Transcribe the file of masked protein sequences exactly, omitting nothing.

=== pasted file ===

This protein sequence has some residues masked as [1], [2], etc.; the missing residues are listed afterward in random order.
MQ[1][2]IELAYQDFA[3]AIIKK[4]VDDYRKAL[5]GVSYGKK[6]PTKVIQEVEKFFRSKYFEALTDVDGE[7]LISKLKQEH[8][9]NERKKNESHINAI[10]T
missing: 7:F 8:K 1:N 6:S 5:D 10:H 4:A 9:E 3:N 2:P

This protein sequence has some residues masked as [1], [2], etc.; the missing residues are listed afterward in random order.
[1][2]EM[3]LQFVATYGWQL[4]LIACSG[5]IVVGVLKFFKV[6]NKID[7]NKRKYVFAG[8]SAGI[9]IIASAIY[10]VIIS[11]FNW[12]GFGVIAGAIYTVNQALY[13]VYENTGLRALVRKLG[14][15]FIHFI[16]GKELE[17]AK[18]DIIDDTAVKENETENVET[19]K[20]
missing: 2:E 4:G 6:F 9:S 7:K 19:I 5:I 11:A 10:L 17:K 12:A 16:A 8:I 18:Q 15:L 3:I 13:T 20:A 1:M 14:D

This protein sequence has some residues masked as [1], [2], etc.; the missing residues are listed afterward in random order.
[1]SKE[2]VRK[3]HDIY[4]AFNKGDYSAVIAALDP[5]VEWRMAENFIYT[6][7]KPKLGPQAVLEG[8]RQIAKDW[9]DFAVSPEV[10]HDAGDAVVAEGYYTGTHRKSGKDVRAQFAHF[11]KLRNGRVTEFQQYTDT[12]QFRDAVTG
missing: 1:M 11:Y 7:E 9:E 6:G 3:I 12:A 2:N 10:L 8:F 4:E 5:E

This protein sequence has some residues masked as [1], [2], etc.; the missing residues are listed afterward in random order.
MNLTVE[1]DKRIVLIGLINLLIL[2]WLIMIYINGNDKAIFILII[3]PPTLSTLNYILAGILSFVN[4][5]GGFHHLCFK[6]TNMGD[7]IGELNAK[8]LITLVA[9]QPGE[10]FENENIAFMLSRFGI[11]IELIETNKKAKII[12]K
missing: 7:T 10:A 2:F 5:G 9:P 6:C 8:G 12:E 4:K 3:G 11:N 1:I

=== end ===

This protein sequence has some residues masked as [1], [2], etc.; the missing residues are listed afterward in random order.
MQ[1][2]IELAYQDFA[3]AIIKK[4]VDDYRKAL[5]GVSYGKK[6]PTKVIQEVEKFFRSKYFEALTDVDGE[7]LISKLKQEH[8][9]NERKKNESHINAI[10]T
missing: 7:F 8:K 1:N 6:S 5:D 10:H 4:A 9:E 3:N 2:P

This protein sequence has some residues masked as [1], [2], etc.; the missing residues are listed afterward in random order.
[1][2]EM[3]LQFVATYGWQL[4]LIACSG[5]IVVGVLKFFKV[6]NKID[7]NKRKYVFAG[8]SAGI[9]IIASAIY[10]VIIS[11]FNW[12]GFGVIAGAIYTVNQALY[13]VYENTGLRALVRKLG[14][15]FIHFI[16]GKELE[17]AK[18]DIIDDTAVKENETENVET[19]K[20]
missing: 2:E 4:G 6:F 9:S 7:K 19:I 5:I 11:A 10:L 17:K 12:A 16:A 8:I 18:Q 15:L 3:I 13:T 20:A 1:M 14:D

This protein sequence has some residues masked as [1], [2], etc.; the missing residues are listed afterward in random order.
[1]SKE[2]VRK[3]HDIY[4]AFNKGDYSAVIAALDP[5]VEWRMAENFIYT[6][7]KPKLGPQAVLEG[8]RQIAKDW[9]DFAVSPEV[10]HDAGDAVVAEGYYTGTHRKSGKDVRAQFAHF[11]KLRNGRVTEFQQYTDT[12]QFRDAVTG
missing: 1:M 11:Y 7:E 9:E 6:G 3:I 12:A 2:N 10:L 8:F 4:E 5:E

This protein sequence has some residues masked as [1], [2], etc.; the missing residues are listed afterward in random order.
MNLTVE[1]DKRIVLIGLINLLIL[2]WLIMIYINGNDKAIFILII[3]PPTLSTLNYILAGILSFVN[4][5]GGFHHLCFK[6]TNMGD[7]IGELNAK[8]LITLVA[9]QPGE[10]FENENIAFMLSRFGI[11]IELIETNKKAKII[12]K
missing: 7:T 10:A 2:F 5:G 9:P 6:C 8:G 12:E 4:K 3:G 11:N 1:I